The president of Bayern Munich football club, Uli Hoeness, has said that he has filed amended tax returns, admitting to a Swiss bank account. Public prosecutors are looking into a possible tax avoidance case.
Uli Hoeness told Germany's Focus magazine at the weekend that he had filed an amended tax return in January of this year, and that public prosecutors are now looking at the football luminary's records. The bi-weekly publication, released to subscribers on Sundays and available at the news stands on Mondays, published excerpts of its interview with Hoeness on its online portal on Saturday. Hoeness is Bayern Munich's club president and supervisory board chairman; he was also a decorated Bayern and Germany player in the 1970s.
"I handed in an amended return at the finance ministry via my tax consultant in January 2013," Hoeness told Focus, saying that this was related "to an account of mine in Switzerland."
The senior public prosecutor in Munich, Ken Heidenreich, told the magazine that his office had begun investigations as a result of the corrected tax return, saying his office was now conducting an "analysis of the efficacy and the completeness of the amended return."
Under German law, filing an amended return can reduce levels of culpability and back payments in the event of tax avoidance. This partial amnesty is subject to a string of conditions though.
Previous plans stopped in Bundesrat
Hoeness told Focus that he had "originally" planned to solve the issue of his Swiss bank account under the terms of a bilateral deal between Germany and Switzerland, "which then failed to come into being in December 2012, as we know."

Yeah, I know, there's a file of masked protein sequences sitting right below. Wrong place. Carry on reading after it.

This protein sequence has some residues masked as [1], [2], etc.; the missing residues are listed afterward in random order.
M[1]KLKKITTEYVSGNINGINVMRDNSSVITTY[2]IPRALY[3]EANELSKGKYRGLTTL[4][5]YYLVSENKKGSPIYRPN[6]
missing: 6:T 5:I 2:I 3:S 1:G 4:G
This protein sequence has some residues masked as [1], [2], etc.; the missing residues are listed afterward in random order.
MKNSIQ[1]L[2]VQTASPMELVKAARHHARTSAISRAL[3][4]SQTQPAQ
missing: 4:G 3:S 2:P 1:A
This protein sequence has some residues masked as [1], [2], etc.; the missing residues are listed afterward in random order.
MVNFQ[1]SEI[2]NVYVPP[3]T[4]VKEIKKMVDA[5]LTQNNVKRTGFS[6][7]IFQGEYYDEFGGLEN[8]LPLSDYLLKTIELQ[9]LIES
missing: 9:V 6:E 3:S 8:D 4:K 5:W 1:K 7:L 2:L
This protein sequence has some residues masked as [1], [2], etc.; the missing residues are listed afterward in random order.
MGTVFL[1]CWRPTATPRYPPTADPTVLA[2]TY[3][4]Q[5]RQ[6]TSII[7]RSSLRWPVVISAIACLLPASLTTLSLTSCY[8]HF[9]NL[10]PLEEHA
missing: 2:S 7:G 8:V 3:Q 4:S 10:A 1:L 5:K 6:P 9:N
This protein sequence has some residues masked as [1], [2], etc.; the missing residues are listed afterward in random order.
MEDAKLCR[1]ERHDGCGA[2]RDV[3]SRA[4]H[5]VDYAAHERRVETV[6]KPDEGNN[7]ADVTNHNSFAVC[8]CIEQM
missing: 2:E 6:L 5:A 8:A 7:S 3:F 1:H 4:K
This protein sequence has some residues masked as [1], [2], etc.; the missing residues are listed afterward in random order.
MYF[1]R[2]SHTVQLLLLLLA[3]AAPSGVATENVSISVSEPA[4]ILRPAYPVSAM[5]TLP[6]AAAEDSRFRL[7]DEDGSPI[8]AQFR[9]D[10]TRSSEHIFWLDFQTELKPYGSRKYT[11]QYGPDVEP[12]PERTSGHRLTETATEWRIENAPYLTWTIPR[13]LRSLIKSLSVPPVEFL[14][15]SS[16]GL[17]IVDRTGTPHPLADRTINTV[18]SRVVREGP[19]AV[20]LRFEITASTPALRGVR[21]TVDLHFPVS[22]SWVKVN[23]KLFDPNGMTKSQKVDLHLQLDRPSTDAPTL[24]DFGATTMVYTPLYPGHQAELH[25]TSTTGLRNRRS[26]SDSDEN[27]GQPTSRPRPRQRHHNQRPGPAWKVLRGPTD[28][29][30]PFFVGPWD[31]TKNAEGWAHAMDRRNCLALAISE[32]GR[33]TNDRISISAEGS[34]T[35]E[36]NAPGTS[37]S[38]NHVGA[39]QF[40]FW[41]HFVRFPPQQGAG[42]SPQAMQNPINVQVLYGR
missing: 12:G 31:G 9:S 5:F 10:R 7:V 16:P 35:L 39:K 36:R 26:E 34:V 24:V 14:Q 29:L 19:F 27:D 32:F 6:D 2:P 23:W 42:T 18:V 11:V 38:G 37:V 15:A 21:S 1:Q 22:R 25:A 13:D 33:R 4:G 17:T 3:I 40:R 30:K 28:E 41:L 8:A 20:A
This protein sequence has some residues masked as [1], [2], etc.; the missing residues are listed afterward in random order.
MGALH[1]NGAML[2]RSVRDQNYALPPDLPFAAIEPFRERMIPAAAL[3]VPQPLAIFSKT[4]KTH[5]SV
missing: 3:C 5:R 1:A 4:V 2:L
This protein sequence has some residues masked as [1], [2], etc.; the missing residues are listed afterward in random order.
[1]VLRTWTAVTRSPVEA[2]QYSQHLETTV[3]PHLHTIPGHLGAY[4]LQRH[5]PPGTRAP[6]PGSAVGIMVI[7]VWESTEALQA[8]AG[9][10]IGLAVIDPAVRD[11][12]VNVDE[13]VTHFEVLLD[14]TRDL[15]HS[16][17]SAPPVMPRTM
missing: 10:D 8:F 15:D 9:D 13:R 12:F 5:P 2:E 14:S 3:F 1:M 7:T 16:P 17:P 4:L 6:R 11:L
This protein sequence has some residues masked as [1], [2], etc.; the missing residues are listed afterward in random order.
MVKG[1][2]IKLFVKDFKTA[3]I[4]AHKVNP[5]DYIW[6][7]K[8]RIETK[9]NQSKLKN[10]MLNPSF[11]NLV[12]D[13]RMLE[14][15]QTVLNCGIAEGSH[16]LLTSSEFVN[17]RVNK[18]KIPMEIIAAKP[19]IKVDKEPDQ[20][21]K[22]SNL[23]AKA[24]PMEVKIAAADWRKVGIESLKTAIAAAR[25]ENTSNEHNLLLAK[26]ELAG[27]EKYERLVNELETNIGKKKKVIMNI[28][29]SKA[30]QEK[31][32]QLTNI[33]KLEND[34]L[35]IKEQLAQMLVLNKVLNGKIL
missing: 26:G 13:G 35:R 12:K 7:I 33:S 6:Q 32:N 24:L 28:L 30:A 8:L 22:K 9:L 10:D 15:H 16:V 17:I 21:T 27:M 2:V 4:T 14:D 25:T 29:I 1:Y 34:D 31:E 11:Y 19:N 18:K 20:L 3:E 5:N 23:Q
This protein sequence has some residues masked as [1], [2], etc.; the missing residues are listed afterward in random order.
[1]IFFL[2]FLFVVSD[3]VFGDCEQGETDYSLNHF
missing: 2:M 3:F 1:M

This deal, approved by Chancellor Angela Merkel's coalition government and ratified in Switzerland, was rejected by Germany's opposition Social Democrats, Greens and Left Party in the Bundesrat upper house of parliament - where the opposition currently holds a controlling influence. The left-leaning German parties objected to several terms of the deal, including a promise of continued anonymity for people using the bilateral pact to pay German tax on their assets in Switzerland. Merkel sought to salvage the deal in a special last-gasp administration process, where it was again rejected by the opposition.
Markus Hörwick, a club spokesman for the freshly-crowned Bundesliga champions, said the Bavarian side did not want to comment on the story.
No stranger to headlines
Hoeness is part of the furniture at Bayern Munich, a leadership figure above day-to-day coach Jupp Heynckes, who's charged with leading the team on the pitch. One role Hoeness often performs for Bayern is to speak on the club's behalf in public, a job he undertakes in a somewhat outspoken and occasionally confrontational style. Just this week, for instance, he took European football's governing body, UEFA, to task for failing to "forcefully" implement its new Financial Fair Play rules.
These rules state that teams who cannot demonstrate firm financial foundations risk UEFA sanctions, including the possibility a ban from European competition. So far, only the comparatively low-profile Spanish side Malaga has faced a ban from UEFA competition.
Hoeness asked on Servus TV how UEFA President Michel Platini would act, "especially with his friends in Paris, in Milan, in England at Manchester City," on the matter. Big-spending clubs like Paris St. Germain, AC Milan and Manchester City represent serious competition for Bayern, perhaps unlike Malaga, but they cannot boast anywhere near as much black ink on their balance sheets.
Hoeness has also upset domestic rival fans in the past by describing outgoing Bundesliga champions Borussia Dortmund as "a relatively regional thing, but Bayern is a global player."
As well as the failed deal with Switzerland, the issue of so-called tax havens has come under particular scrutiny this month with the release of the "Offshore Leaks" list of as many as 130,000 alleged, potential tax dodgers from around the world.
msh/slk (AFP, dpa, Reuters, SID)
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